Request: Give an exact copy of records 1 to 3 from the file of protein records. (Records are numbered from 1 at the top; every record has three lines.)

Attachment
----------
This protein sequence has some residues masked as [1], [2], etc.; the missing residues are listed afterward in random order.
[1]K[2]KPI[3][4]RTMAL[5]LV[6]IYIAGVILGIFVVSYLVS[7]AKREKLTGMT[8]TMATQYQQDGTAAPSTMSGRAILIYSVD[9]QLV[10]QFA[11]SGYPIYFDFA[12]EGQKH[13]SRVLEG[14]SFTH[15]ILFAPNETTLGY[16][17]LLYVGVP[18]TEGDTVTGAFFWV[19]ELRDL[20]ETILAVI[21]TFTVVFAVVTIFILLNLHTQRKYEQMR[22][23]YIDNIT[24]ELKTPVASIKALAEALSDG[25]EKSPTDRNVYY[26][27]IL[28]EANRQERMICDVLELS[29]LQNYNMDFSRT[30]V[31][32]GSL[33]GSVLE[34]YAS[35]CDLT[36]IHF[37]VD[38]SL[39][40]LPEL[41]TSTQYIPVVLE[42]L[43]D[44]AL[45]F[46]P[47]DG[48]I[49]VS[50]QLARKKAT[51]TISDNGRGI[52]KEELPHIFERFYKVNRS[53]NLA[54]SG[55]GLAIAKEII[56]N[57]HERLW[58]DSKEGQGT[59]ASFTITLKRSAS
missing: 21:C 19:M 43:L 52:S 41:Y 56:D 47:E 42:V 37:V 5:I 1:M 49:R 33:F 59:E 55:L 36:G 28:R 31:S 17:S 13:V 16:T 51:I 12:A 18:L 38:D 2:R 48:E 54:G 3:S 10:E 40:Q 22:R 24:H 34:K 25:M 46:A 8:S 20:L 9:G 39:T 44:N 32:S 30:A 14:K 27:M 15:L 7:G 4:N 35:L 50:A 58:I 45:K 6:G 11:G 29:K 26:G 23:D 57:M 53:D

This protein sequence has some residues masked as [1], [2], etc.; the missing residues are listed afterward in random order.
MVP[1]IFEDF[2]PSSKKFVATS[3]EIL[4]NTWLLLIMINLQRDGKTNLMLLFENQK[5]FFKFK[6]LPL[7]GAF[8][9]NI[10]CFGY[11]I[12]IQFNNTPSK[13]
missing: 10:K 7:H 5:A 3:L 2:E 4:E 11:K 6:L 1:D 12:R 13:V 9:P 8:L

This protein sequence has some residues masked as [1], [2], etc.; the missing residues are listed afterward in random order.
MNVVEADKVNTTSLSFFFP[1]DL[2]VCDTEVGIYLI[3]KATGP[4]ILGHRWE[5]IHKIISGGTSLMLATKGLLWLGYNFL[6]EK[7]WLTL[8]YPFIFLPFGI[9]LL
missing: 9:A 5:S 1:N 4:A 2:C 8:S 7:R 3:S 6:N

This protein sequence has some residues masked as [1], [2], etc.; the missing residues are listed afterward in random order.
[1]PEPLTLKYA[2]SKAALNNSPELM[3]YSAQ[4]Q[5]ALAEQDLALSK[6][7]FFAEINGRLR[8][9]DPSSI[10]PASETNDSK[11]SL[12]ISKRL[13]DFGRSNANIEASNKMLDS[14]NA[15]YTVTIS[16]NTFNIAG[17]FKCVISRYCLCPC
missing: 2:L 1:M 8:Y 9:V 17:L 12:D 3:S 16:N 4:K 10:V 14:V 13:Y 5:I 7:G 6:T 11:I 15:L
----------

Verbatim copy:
This protein sequence has some residues masked as [1], [2], etc.; the missing residues are listed afterward in random order.
[1]K[2]KPI[3][4]RTMAL[5]LV[6]IYIAGVILGIFVVSYLVS[7]AKREKLTGMT[8]TMATQYQQDGTAAPSTMSGRAILIYSVD[9]QLV[10]QFA[11]SGYPIYFDFA[12]EGQKH[13]SRVLEG[14]SFTH[15]ILFAPNETTLGY[16][17]LLYVGVP[18]TEGDTVTGAFFWV[19]ELRDL[20]ETILAVI[21]TFTVVFAVVTIFILLNLHTQRKYEQMR[22][23]YIDNIT[24]ELKTPVASIKALAEALSDG[25]EKSPTDRNVYY[26][27]IL[28]EANRQERMICDVLELS[29]LQNYNMDFSRT[30]V[31][32]GSL[33]GSVLE[34]YAS[35]CDLT[36]IHF[37]VD[38]SL[39][40]LPEL[41]TSTQYIPVVLE[42]L[43]D[44]AL[45]F[46]P[47]DG[48]I[49]VS[50]QLARKKAT[51]TISDNGRGI[52]KEELPHIFERFYKVNRS[53]NLA[54]SG[55]GLAIAKEII[56]N[57]HERLW[58]DSKEGQGT[59]ASFTITLKRSAS
missing: 21:C 19:M 43:L 52:S 41:Y 56:D 47:E 42:V 37:V 5:I 1:M 49:R 33:F 59:E 55:L 36:G 28:R 31:S 17:S 13:V 16:T 51:I 12:A 18:L 38:D 2:R 48:E 54:G 3:S 10:E 40:Q 22:R 24:H 34:K 25:M 46:A 8:S 20:L 9:G 39:T 44:N 32:S 30:A 14:K 27:M 15:L 7:G 4:N 35:L 50:A 58:I 45:K 6:G 11:G 29:K 26:G 23:D 57:M 53:D

This protein sequence has some residues masked as [1], [2], etc.; the missing residues are listed afterward in random order.
MVP[1]IFEDF[2]PSSKKFVATS[3]EIL[4]NTWLLLIMINLQRDGKTNLMLLFENQK[5]FFKFK[6]LPL[7]GAF[8][9]NI[10]CFGY[11]I[12]IQFNNTPSK[13]
missing: 10:K 7:H 5:A 3:L 2:E 4:E 11:K 6:L 1:D 12:R 13:V 9:P 8:L

This protein sequence has some residues masked as [1], [2], etc.; the missing residues are listed afterward in random order.
MNVVEADKVNTTSLSFFFP[1]DL[2]VCDTEVGIYLI[3]KATGP[4]ILGHRWE[5]IHKIISGGTSLMLATKGLLWLGYNFL[6]EK[7]WLTL[8]YPFIFLPFGI[9]LL
missing: 9:A 5:S 1:N 4:A 2:C 8:S 7:R 3:S 6:N